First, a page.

There are also plans for Filipino veterans residing in the Philippines to receive their bronze replicas in Manila.  This most likely will be handled by the Philippine Veterans Administration Office (PVAO) and Philippine Office of National Defense.

National Registry

Bronze replicas will be awarded only to surviving veterans or their next-of-kin whose eligibility for CGM has been vetted and whose names are included in FilVetREP’s national veterans registry.

“It is essential that veterans and their families register as soon as possible to make sure they are included in the award ceremony,” Taguba adds.

Applications and instructions for submission may be downloaded from FilVetREP’s website, Each of the FILVETREP regional directors is responsible for contacting the veterans and families to help them register.

Bronze replicas are not funded by the US government, but rather by donations from the public.  Donations to support FilVetREP’s CGM activities are accepted through the FilVetREP website.

CGM design and approval


In the past several months, FilVetREP has been meeting with the US Mint’s Office of Design Management in providing significant input and recommendations to the Citizens Coinage Advisory Committee (CCAC) and the Commission on Fine Arts (CFA).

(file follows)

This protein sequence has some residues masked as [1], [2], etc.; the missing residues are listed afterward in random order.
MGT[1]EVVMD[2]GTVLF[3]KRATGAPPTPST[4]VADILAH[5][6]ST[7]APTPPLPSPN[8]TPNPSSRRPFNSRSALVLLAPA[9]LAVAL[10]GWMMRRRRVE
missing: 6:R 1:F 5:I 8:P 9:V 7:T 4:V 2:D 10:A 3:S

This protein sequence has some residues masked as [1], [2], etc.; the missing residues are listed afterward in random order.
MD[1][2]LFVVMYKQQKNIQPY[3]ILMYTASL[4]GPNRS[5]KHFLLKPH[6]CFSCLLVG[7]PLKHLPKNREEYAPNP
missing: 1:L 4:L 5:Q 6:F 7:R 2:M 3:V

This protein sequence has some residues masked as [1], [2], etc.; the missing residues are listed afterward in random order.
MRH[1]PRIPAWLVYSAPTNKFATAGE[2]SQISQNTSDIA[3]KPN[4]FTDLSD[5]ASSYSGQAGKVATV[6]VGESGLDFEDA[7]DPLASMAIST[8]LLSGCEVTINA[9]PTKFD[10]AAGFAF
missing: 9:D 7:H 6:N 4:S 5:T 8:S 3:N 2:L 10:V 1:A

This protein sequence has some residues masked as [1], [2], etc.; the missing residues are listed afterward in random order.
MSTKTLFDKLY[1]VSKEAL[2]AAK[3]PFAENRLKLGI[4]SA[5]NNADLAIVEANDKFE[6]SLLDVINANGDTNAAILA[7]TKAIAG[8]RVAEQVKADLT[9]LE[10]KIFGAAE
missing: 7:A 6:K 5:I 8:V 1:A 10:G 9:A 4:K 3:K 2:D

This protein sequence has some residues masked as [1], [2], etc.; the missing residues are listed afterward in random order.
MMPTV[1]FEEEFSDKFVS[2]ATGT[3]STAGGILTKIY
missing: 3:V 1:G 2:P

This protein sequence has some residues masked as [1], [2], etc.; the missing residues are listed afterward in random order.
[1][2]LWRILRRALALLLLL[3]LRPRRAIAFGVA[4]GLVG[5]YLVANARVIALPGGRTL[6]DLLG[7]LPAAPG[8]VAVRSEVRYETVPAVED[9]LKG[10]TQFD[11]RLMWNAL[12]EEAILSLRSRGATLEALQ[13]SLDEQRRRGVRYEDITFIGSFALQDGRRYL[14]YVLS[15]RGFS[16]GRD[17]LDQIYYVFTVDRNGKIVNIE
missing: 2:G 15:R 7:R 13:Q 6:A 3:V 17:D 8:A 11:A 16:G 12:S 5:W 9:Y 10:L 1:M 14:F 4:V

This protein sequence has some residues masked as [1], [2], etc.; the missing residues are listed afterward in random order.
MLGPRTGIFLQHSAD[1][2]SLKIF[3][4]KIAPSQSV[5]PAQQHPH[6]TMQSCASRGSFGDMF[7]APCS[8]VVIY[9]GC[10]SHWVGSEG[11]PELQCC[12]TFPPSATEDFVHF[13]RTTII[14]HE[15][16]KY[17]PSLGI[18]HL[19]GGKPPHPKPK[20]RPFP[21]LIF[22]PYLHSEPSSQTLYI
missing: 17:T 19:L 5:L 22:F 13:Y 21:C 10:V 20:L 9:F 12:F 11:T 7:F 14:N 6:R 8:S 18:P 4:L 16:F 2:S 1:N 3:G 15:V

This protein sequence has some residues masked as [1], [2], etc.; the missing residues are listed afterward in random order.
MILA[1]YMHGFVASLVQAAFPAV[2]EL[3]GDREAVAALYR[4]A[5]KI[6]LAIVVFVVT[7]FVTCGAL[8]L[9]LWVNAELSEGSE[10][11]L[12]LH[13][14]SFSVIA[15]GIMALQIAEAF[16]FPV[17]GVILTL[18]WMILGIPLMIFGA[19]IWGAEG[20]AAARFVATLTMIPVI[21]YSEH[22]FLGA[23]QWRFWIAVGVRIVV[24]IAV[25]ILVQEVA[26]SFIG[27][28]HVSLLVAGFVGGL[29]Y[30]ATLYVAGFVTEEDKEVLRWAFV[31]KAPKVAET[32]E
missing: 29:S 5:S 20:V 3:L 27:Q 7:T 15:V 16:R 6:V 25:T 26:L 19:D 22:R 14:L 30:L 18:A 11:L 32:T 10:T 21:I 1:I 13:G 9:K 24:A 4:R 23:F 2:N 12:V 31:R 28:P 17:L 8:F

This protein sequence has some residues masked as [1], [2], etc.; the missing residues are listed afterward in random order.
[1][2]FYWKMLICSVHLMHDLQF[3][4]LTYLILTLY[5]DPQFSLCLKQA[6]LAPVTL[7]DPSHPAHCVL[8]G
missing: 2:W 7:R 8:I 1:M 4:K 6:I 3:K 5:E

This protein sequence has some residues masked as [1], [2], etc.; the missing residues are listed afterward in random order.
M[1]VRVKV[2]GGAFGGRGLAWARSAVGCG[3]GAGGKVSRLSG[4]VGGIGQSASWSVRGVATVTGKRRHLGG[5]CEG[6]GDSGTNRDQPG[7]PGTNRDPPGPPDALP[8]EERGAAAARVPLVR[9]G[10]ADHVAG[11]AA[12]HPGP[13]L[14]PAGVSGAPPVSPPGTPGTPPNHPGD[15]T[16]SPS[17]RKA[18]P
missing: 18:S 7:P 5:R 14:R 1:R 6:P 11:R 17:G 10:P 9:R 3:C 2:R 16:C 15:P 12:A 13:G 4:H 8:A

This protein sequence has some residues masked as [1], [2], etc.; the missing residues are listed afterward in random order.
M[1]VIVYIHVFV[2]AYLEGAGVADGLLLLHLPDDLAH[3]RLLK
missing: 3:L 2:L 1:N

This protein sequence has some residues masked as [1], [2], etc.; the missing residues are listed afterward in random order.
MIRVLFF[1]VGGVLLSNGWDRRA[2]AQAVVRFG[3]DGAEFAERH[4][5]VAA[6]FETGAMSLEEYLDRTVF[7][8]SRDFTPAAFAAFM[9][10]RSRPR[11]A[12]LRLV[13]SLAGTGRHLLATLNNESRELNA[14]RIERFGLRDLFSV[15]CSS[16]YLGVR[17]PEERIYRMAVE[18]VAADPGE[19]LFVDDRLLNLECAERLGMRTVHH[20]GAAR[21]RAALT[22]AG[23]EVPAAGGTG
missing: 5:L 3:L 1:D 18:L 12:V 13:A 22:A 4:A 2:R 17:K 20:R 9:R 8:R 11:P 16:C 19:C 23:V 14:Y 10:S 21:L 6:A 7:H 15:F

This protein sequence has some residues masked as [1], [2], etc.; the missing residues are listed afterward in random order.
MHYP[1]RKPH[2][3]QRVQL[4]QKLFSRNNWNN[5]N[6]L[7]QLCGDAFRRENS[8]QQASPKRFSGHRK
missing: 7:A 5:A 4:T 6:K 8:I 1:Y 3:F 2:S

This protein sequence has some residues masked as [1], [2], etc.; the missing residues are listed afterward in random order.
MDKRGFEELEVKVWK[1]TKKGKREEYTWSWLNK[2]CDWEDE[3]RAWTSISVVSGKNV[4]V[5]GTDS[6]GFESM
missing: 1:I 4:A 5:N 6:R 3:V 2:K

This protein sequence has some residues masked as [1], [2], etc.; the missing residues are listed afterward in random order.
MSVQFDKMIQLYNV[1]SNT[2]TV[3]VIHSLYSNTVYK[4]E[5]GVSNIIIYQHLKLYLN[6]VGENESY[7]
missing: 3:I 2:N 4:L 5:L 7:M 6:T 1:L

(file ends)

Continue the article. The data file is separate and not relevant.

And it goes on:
The US Mint is the nation’s sole manufacturer of legal tender coinage, commemorative coins and congressional gold medals, and is responsible for producing circulating coinage for the nation to conduct its trade and commerce.

The minting process, which typically takes about three months, basically involves translating a 14-page legislation (i.e., Public Law 114-265) into a graphic design engraved on a 3-inch medal minted in solid gold.

The CGM legislation provides that the Smithsonian Institution will be the repository for the CGM where it will be available for display and research.  The CGM legislation also requires the Smithsonian Institution to make the CGM available for display elsewhere.

Currently, the plan is for the CGM to be permanently housed at the Smithsonian’s National Museum of American History or another national museum of similar repute.

Digital exhibition, program  


The next phase of the CGM project is a digital exhibition and education program that will be accessible to public schools and the general public. It will include a complete history of the Filipino veterans’ role in World War II, timelines, testimonies, personal stories, photographs, videos and other artifacts.

“This American story of Filipino soldiers fighting under the U.S. flag in Bataan, Corregidor and other places, and helping liberate a U.S. sovereign territory only to be denied the benefits promised them, must be told widely and preserved for posterity for generations to come,” Taguba said.

“It is a story we all should be proud of.”

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TAGS: award to Filipino WWII veterans, Congressional Gold Medal (CGM), Congressional Gold Medal for Filipino WWII veterans, Filipino Veterans of World War II Congressional Gold Medal Act of 2015, FilVetREP, Public Law 114-265, US Armed Services, US government recognition Filipino WWII veterans, US Mint